A multi-million pound hole may have appeared in the Forth Energy buisiness plan for their proposed Leith power plant.
Last week, the Scottish Government announced proposals that could see large, electricity-only biomass fueled power plants, such as the one proposed by Forth Energy on Leith docks, lose their entitlement to claim renewable energy subsidies entirely.
Whilst Forth Energy have never put a figure on the level of subsidy they expect to receive for their proposed Leith plant, we have previously calculated that the firm could have expected to earn at least £800m – £1billion in subsidies over the twenty year lifespan of the power plant. This is over and above the income they would receive for selling the electricity it would generate.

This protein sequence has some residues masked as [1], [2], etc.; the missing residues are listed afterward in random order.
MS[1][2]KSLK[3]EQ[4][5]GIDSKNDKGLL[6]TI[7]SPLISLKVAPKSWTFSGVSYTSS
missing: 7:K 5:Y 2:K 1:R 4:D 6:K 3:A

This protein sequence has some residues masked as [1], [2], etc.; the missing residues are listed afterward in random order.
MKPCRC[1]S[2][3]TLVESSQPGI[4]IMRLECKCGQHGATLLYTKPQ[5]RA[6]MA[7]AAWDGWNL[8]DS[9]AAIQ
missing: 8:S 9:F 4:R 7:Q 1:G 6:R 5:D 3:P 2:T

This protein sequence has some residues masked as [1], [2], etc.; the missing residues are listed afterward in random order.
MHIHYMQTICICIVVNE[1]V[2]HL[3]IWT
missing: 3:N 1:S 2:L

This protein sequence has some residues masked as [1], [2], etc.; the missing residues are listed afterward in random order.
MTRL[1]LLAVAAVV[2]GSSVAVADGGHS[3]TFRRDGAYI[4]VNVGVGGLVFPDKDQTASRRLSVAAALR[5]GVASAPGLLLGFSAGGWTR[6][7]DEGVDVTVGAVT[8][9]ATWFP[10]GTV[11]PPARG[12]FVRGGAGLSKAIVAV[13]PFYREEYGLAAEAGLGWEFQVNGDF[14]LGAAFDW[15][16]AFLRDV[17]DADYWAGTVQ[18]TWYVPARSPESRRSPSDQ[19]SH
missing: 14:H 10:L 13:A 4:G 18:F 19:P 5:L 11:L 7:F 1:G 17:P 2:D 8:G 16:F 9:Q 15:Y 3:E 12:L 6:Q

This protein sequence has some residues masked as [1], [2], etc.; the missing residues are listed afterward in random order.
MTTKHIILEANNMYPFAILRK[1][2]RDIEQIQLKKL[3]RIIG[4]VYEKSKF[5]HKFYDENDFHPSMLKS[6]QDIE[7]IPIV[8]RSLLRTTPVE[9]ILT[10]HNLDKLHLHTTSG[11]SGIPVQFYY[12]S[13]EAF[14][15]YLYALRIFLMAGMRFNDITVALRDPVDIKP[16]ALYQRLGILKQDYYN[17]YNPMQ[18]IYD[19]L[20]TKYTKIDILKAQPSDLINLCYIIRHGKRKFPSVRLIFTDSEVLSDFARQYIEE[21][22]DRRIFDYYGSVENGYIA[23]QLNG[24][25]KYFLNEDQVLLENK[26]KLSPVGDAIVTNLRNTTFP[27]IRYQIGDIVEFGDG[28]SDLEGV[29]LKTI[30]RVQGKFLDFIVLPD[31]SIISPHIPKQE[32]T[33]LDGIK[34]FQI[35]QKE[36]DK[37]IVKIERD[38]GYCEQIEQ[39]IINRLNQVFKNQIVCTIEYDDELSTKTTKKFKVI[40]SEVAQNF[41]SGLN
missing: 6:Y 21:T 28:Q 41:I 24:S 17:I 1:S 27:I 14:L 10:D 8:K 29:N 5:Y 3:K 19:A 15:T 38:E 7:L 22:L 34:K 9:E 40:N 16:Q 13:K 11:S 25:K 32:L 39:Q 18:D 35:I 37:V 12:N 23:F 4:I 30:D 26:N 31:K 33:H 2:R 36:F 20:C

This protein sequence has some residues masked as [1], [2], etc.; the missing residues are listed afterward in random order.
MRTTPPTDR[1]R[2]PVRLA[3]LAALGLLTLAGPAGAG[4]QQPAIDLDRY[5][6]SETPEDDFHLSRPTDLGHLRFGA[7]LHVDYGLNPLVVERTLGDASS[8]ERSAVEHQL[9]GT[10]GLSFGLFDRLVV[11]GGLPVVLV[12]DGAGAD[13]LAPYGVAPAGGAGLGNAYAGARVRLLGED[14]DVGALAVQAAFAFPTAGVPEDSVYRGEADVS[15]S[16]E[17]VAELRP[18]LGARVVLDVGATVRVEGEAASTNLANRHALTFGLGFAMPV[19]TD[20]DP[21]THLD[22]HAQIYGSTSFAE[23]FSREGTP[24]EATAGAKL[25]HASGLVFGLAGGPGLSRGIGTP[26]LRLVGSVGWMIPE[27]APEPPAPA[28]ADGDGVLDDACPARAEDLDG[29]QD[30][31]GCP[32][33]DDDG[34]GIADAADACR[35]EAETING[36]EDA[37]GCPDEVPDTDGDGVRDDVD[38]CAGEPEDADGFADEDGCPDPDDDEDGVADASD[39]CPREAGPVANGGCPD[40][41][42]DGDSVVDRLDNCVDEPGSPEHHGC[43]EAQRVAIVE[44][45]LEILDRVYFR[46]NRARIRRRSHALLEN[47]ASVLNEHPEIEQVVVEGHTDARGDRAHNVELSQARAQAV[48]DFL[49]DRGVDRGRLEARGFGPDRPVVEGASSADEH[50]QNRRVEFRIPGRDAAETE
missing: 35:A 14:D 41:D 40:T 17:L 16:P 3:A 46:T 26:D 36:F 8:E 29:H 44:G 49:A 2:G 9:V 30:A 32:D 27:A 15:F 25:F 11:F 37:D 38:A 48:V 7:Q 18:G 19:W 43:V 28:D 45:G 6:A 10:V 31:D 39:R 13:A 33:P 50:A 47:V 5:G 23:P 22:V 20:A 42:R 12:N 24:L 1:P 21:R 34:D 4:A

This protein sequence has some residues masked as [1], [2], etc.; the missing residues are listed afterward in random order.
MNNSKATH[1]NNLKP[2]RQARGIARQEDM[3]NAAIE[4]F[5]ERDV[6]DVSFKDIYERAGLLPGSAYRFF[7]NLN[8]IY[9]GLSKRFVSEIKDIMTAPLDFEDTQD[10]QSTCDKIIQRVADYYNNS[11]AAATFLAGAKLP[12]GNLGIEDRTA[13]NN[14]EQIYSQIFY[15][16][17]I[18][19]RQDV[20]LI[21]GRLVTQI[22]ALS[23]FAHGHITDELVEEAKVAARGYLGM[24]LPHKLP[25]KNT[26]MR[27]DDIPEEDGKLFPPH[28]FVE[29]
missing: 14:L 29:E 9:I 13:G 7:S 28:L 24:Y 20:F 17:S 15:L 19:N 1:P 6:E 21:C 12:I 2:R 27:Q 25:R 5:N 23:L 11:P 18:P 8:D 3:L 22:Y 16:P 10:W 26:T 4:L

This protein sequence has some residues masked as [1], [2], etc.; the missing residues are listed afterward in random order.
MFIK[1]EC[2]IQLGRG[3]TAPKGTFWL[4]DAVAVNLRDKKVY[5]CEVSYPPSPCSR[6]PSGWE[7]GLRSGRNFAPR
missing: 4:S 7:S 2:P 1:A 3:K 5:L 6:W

Last year, Greener Leith called on the Scottish Government to remove subsidies for large electricity-only biomass plants on the basis that their economic and environmental impacts were less than clear cut, to put it mildly.
Therefore, we are delighted that the Scottish Government appears to share our view that the best way prevent large companies proposing schemes that do little to support Scottish Government policy for biomass is to withdraw subsidy for them.
Calum Wilson, Chief Executive of the firm behind the Leith biomass plan has said in local public meetings that without the public subsidy the Leith project is far less likely to go ahead. If the Scottish Government does decide to proceed with these proposals it could potentially bring a swift end to the Leith plant plan.
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